1.3 Special Features
Snail Bait has three noteworthy features that add polish to the game and make playtesting more productive:
- Developer backdoor
- Time system
- Particle systems
Snail Bait reveals the developer backdoor, shown in Figure 1.11, when you press CTRL-d. With the backdoor visible, you can control the rate at which time flows through the game, making it easy to run the game in slow motion to see how game events such as collision detection take place. Conversely, you can run the game faster than normal to determine the best pace for the game.
Figure 1.11 Snail Bait’s developer backdoor
You can turn collision rectangles on for a better look at exactly how collisions occur; if the smoking holes obscure your view, you can turn the smoke off by deselecting the Smoke checkbox. You can also fine-tune the threshold at which Snail Bait displays the game’s running slowly warning, shown in Figure 1.8, or you can turn it off entirely, which lets you playtest slow frame rates without Snail Bait intervening at all.
When you playtest a particular section of the game, you can avoid playing through the preceding sections every time you test: In addition to the controls at the top of the game’s canvas, the developer backdoor displays a ruler at the bottom of the canvas that shows how far the background has scrolled horizontally in pixels.
You use those values to restart the game at a particular horizontal location, thereby avoiding the preceding sections of the game. For convenience, when the developer backdoor is visible you can also simply drag the game, including the background and all the sprites, horizontally to reposition the runner.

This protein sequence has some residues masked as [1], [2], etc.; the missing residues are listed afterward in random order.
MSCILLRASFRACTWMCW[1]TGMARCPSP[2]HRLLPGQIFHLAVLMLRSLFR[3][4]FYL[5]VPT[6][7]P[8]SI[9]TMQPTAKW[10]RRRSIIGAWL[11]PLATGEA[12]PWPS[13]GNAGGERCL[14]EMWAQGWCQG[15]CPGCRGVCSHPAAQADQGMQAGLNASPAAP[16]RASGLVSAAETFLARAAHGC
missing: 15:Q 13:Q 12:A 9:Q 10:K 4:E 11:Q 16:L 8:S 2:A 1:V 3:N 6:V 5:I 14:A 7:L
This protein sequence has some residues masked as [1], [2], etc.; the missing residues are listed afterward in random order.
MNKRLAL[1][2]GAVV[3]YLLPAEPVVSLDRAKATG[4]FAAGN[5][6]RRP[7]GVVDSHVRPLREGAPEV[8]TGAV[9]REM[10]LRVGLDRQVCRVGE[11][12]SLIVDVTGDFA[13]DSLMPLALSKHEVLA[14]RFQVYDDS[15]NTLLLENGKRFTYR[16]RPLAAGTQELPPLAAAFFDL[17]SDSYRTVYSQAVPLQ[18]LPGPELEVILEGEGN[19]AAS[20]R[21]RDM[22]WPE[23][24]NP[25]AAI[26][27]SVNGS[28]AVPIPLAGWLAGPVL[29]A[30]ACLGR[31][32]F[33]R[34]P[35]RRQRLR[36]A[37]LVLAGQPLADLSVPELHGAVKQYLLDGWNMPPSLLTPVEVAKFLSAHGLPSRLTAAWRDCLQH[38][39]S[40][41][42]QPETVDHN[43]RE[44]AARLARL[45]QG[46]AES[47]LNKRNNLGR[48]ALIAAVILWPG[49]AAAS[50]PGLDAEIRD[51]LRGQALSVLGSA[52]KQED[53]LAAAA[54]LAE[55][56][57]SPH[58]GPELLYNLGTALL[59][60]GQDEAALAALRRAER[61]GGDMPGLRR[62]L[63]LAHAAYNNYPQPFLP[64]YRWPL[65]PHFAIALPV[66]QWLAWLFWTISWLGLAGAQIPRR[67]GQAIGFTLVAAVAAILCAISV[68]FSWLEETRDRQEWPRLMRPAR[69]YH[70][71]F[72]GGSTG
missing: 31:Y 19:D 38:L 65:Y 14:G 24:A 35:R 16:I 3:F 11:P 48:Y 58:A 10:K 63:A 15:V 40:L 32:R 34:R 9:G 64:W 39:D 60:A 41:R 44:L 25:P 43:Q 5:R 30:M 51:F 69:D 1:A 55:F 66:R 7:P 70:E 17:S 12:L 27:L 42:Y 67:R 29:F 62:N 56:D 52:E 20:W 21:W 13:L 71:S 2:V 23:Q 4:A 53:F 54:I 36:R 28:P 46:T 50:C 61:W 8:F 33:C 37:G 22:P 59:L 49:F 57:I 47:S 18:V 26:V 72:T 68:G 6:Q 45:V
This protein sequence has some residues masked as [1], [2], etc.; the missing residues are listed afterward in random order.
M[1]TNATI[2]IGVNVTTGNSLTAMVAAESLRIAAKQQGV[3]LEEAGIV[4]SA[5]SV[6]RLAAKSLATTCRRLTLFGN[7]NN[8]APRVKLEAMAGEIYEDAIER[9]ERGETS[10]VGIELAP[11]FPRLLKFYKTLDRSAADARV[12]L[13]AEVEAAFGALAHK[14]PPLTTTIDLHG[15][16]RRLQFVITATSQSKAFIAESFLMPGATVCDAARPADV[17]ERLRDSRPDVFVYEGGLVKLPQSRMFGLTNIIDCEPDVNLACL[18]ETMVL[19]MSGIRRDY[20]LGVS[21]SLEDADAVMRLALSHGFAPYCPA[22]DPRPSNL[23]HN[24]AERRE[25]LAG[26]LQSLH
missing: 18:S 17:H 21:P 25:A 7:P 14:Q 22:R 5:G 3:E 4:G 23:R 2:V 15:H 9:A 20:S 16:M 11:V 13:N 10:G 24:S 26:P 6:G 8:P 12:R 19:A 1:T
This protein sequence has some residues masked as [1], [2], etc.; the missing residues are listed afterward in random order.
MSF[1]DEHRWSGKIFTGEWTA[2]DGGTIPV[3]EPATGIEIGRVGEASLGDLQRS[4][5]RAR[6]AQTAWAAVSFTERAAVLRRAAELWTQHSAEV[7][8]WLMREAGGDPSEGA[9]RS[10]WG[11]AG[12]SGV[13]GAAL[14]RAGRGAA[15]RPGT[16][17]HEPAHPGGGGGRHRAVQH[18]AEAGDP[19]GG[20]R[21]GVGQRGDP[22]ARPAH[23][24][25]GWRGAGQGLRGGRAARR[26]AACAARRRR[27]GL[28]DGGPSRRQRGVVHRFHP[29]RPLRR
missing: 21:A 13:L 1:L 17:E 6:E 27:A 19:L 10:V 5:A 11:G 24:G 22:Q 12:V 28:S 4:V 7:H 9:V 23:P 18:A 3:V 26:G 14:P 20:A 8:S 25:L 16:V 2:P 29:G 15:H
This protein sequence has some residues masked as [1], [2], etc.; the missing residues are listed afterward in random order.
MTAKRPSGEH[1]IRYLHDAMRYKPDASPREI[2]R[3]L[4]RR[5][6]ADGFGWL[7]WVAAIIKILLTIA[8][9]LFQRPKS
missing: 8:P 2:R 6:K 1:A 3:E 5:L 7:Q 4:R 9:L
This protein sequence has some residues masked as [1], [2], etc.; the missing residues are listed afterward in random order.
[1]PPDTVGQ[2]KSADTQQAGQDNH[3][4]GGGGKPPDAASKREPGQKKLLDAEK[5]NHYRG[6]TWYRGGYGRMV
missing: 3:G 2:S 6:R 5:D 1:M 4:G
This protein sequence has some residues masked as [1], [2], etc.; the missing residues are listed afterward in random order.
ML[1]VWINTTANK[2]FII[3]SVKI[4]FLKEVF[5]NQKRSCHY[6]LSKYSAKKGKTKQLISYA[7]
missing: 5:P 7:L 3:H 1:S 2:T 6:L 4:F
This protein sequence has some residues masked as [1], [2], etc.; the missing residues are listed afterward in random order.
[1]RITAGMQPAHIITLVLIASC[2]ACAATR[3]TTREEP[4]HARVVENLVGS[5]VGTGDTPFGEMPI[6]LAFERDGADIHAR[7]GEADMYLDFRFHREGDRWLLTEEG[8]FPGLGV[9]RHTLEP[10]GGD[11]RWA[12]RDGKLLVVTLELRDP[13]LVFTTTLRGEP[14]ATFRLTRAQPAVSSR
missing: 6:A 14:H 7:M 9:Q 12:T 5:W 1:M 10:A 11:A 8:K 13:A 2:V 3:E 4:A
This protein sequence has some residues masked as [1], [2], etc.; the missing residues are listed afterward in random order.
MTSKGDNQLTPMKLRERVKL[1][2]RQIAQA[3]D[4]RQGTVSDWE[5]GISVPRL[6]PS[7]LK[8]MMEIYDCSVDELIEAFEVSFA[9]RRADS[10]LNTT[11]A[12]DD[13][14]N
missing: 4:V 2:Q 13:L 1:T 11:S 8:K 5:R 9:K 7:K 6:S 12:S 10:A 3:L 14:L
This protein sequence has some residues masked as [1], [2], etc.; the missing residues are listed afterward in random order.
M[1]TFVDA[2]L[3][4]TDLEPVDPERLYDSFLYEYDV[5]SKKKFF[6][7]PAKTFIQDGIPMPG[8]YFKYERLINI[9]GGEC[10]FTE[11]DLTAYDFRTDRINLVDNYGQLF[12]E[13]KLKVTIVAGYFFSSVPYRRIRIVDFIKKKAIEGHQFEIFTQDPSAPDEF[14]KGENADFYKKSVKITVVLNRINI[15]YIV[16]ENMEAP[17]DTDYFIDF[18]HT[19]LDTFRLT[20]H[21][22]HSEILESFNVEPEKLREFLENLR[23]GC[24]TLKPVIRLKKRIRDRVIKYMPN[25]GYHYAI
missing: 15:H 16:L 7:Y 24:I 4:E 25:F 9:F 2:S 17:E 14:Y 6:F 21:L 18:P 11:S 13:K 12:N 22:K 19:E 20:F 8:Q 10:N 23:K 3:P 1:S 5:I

The developer backdoor lets you control the rate at which time flows through the game by virtue of Snail Bait’s time system. Everything that happens in Snail Bait depends on the current game time, which is the elapsed time since the game started; for example, when the runner begins a jump, the game records the current game time, and thereafter moves the runner through the jump sequence frame by frame, depending on how much time has elapsed since the runner began the jump.
By representing the current game time as the real time, which is Snail Bait’s default mode, the game runs at its intended rate. However, Snail Bait’s time system can misrepresent the current game time as something other than the real time; for example, the time system can consistently report that the current game time is half of the actual time, causing the game to run at half speed.
Besides letting you control the rate at which time flows through the game, Snail Bait’s time system is also the source of special effects. When the runner collides with a bad guy and explodes, Snail Bait slows time to a crawl while transitioning to the next life. Once the transition is complete, Snail Bait returns time to normal, indicating that it’s time to resume play.
Finally, Snail Bait uses two particle systems to create the illusion of smoke and fire in the background. In Chapter 16, we take a close look at those particle systems so you can create similar effects of your own.
Now that you have a high-level understanding of the game, let’s take a look at some code.